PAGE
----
Our country is at a crossroad and is being tested to overcome the divisions, distrust, and discord tearing at its very fabric. We can be weakened by pursuing a self-destructive path or strengthened by addressing our problems constructively. Doing the latter requires pursuing a course of action that combines honesty, courage, and civic engagement.

Addressing our problems begins with distilling truths that can be understood only by being honest with ourselves. Honesty forces us to recognize the anger, disillusionment, and despair of vast numbers of Americans. First, there are those who believe that wrongs against them — discrimination and prejudice, in particular — continue to take a daily toll on their lives. They believe that injustice is pervasive; that their opportunities are limited and their future bleak.

Second, some believe that their values and way of life, their quality of life, and the face of their country are changing rapidly for the worse, and that they are being overlooked, marginalized, and left behind. Many Americans have lost faith in our country's leaders, especially elected officials, and believe that the institutional foundation of our society — government, academia, the media, business, organized religion — are corrupt, unfair, and out of touch with reality.

Honesty compels us to admit that, however great our country, it falls seriously short by many measures, and to acknowledge that we share a responsibility to fix what is wrong, however unpleasant. It requires us to understand that hatred and prejudice are not limited to hate groups: that more of these evils exist and more harm can be done beyond the ranks of a relatively small number of hard-core hatemongers; that hate infects blacks and whites, Democrats and Republicans, and that violence is a feature of the extreme left as well as the extreme right.

Honesty also enables us to admit that hate incidents are too often met with lip service and hypocrisy by our leaders on the one hand, and laziness and indifference on the part of the citizenry on the other; that again and again, in the aftermath of tragic episodes where persons are hurt by hatred, responses to them are often inadequate and rarely sustained.

Addressing our problems also requires action — bold action marked by courage. It takes courage to challenge an idea that is distasteful, offensive, or prejudiced, whether it is expressed by a neighbor, a coworker, teammate, or family member, and especially by a person of prominence. The challenge must be quick, direct, clear, firm, and respectful. It is best focused on the inappropriate action, rather than aimed at the person, and communicated as a desire to help rather than to harm.

By the same token, it takes courage for those who offend others to acknowledge their wrongdoing, and to do so in a forthright and unequivocal manner. Saying, "If I offended anyone, I am sorry" does not cut it. The only way to apologize is to say, "I know that I offended this person or group by my words and actions, and I sincerely apologize for them."

Rhetoric condemning hatred or prejudice in a general way also falls short, as opposed to criticism of specific individuals who have committed offensive acts. It takes courage to admit that too often we have allowed our leaders to play group against group or to get away with appeals to bigotry, especially if it has been to our benefit. It takes courage to challenge leaders' hypocrisy when they spout the right words to prove that they are high-minded, only to betray these words by their destructive actions. Character demonstrated by a commitment, both in word and deed, to principles of fairness, justice, and decency should be the first test of individuals entrusted with positions of leadership. Those they lead also need to speak up and act in the face of wrongdoing.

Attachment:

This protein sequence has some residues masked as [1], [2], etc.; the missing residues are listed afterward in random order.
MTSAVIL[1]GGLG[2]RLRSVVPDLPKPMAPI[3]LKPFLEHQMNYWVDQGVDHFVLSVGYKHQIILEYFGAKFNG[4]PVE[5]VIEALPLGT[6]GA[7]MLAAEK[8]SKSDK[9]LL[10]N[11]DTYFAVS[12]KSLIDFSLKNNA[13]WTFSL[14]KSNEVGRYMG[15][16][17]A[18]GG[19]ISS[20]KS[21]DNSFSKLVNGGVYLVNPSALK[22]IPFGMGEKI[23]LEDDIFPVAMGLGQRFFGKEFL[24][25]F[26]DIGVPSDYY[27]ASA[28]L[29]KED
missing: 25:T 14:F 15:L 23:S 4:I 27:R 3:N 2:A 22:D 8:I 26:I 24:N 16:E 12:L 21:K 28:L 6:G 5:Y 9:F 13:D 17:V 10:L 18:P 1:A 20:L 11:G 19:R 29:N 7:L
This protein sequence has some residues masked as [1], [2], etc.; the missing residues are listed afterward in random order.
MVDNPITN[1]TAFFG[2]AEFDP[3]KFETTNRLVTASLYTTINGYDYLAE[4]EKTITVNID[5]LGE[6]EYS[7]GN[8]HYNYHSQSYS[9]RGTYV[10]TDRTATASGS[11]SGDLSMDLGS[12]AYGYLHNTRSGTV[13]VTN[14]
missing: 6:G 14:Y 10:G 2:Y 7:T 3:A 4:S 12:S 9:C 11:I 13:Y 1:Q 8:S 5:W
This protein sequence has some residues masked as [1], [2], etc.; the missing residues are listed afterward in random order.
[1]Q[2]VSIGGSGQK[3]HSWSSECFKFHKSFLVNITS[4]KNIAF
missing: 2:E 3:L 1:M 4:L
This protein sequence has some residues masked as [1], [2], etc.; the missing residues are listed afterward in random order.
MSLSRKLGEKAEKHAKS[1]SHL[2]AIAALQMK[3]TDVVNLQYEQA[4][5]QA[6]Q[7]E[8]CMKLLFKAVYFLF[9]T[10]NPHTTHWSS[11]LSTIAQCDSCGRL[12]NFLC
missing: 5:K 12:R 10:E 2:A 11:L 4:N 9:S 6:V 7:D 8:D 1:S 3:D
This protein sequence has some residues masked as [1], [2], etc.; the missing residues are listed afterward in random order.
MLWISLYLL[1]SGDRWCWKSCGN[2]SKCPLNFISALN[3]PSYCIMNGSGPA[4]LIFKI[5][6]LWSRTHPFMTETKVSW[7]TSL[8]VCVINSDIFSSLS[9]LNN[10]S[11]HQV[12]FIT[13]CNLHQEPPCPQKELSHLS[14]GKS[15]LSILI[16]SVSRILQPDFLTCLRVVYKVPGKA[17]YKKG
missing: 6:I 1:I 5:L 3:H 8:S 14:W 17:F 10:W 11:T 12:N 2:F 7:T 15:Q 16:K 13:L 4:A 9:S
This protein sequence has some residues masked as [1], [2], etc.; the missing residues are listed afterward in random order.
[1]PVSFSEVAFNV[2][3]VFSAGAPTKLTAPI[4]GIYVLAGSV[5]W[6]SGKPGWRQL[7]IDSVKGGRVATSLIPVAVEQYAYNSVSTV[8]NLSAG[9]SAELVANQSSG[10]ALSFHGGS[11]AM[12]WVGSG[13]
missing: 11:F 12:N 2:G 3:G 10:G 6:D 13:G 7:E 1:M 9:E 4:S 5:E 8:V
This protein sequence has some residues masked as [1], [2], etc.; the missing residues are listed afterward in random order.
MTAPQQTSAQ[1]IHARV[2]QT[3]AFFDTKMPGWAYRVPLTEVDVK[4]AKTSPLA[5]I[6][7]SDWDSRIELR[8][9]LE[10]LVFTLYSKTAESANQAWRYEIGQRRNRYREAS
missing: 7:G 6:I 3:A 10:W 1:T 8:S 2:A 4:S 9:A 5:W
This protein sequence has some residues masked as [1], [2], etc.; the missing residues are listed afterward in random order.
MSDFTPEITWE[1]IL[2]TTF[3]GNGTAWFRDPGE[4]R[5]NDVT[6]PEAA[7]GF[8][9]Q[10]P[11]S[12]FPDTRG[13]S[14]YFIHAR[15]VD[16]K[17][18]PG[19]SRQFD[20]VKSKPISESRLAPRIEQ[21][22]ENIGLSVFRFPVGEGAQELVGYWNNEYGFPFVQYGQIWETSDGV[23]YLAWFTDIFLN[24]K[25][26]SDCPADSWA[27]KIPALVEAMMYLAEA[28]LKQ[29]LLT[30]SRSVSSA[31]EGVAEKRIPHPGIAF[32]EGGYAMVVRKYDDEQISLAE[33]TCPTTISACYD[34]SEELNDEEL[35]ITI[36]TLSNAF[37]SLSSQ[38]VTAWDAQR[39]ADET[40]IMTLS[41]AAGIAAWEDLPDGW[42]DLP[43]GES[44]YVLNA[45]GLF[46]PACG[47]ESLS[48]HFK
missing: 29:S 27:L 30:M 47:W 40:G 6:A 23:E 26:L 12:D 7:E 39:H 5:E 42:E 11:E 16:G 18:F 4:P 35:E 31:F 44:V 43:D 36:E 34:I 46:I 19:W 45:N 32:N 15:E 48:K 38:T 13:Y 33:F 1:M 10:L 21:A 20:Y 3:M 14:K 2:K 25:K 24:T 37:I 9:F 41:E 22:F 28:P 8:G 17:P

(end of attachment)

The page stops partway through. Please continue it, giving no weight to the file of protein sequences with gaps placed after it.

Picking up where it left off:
All the honesty and courage in the world, by themselves, are not enough to meet the challenges before us unless we have a healthy sense of ourselves as a nation and a desire to engage with others. We benefit by reminding ourselves that the whole is greater than the sum of its parts. Too often, we lose sight of the genius, the uniqueness, the richness, and the humanity that our country has stood for and exemplified despite its many flaws and shortcomings and despite the tragic periods and acts of cruelty that have marked its history.

Many do take pride in our country individually. More of us need to do so collectively. As we do so, we need to rekindle or discover a faith in our shared efforts in order to be united and strong to benefit ourselves and our fellow citizens. We need to renew support for, and participation in, vital aspects of American life — electoral, educational, and public service. We need to be able to respect and support law enforcement, other institutions of government, the media, the arts. We need to strive to see our country as having a common set of beliefs, customs, and traditions, all of which center on the individual, and all individuals, and their unalienable right to life, liberty, and the pursuit of happiness.

Finally, we need to insist that America remain a beacon to the rest of the world, serving as a model, providing inspiration, and offering leadership in respecting and placing value on the lives of its citizens and all humanity.

Barry Morrison is a human relations consultant and former regional director of the Anti-Defamation League. Bmorrison545@gmail.com